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The University of Southampton

ONETEP: Transforming calculations for chemists

Innovative software invented by senior lecturer Dr Chris Skylaris could hold the key to major breakthroughs in the discovery of new drugs, energy sources or agents to tackle pollution.

Protein drug complex

Since 1996 he has been developing new computational methods that enable chemists to simulate complex, lengthy and expensive molecular experiments at an atomic level. He has led the development of the ONETEP program which is already used extensively by academics worldwide and marketed to industries through Accelrys.. Chris continues to work to improve its systems and processes.
“Scientists need to have a way of predicting what molecules will do in reactions before testing them in the laboratory, to find out if they could be used for drugs or other purposes. They can then weed out unsuccessful candidates at an early stage,” explains Chris.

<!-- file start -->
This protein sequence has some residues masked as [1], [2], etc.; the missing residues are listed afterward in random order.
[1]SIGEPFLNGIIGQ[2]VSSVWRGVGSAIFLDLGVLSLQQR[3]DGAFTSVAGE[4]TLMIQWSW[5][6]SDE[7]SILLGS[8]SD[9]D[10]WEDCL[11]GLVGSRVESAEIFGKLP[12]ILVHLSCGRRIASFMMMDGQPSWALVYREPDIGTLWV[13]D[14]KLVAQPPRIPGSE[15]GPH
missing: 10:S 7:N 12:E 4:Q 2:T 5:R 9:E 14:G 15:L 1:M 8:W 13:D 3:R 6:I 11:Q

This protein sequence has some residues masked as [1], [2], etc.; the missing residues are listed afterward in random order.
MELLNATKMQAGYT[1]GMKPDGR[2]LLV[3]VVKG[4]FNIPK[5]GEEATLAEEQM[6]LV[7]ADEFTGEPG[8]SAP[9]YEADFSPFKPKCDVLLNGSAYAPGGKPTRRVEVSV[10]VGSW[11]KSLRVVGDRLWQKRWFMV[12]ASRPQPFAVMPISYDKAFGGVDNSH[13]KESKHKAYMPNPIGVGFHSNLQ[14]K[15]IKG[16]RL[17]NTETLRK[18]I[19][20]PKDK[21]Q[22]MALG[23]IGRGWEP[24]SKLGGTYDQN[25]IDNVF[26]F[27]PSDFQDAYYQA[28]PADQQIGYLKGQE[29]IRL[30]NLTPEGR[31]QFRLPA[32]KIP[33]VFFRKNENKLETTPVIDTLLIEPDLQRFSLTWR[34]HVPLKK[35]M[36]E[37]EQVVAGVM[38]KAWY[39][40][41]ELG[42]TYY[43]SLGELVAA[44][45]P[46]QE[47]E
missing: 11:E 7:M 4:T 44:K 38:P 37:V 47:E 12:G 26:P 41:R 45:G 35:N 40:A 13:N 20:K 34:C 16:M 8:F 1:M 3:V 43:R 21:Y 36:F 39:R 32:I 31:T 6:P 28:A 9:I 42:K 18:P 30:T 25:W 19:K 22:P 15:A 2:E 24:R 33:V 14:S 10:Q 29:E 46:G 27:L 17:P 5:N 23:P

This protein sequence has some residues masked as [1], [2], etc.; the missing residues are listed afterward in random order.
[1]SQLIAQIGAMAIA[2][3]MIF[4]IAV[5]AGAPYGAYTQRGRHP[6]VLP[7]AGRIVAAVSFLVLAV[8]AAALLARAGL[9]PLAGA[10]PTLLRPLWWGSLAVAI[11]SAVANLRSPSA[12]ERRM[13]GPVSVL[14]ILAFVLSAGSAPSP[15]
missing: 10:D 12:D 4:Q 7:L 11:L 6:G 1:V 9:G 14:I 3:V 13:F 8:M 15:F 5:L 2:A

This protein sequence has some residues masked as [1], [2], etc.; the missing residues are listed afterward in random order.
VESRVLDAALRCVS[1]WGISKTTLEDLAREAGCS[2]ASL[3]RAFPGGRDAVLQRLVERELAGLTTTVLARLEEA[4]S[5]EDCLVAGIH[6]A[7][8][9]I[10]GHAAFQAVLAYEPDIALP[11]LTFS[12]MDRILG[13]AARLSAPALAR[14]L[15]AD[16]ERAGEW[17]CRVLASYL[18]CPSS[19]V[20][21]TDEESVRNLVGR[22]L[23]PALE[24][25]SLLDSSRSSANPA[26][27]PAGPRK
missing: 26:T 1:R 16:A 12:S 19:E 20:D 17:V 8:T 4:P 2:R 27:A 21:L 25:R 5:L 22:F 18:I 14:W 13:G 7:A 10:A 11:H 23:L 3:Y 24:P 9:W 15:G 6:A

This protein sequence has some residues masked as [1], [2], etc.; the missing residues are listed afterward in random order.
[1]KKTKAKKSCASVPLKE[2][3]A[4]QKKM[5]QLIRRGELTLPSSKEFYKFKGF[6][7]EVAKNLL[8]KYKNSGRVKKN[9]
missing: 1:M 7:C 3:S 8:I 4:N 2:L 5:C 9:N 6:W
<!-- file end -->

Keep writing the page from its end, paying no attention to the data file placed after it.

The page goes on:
The principles for a theory needed to simulate molecular reactions were established in the 1920s, following work by Nobel laureate Erwin Schrödinger. When computers were invented, these paper-based theories became programs. However, the new science of quantum chemistry became more relevant with the arrival of supercomputers which can carry out trillions of calculations every second.
His innovation was to discover a workable way of extending the calculations to much larger molecules than possible before, allowing simulations even on molecules that are encountered in biology and nanoscience.. Calculating the potential results when molecules react at an atomic level is an enormous task requiring much computing power, Chris’s system achieves satisfactory results using IT facilities available at most universities.
Chris took his first degree in Chemistry at the University of Athens, studied for a PhD at the University of Cambridge and undertook postdoctoral work there. He was awarded a Royal Society University Research Fellowship at the Physical and Theoretical Chemistry Laboratory of the University of Oxford in 2004 and joined Southampton in 2006.

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ONETEP is currently a commercial product, marketed via Accelrys

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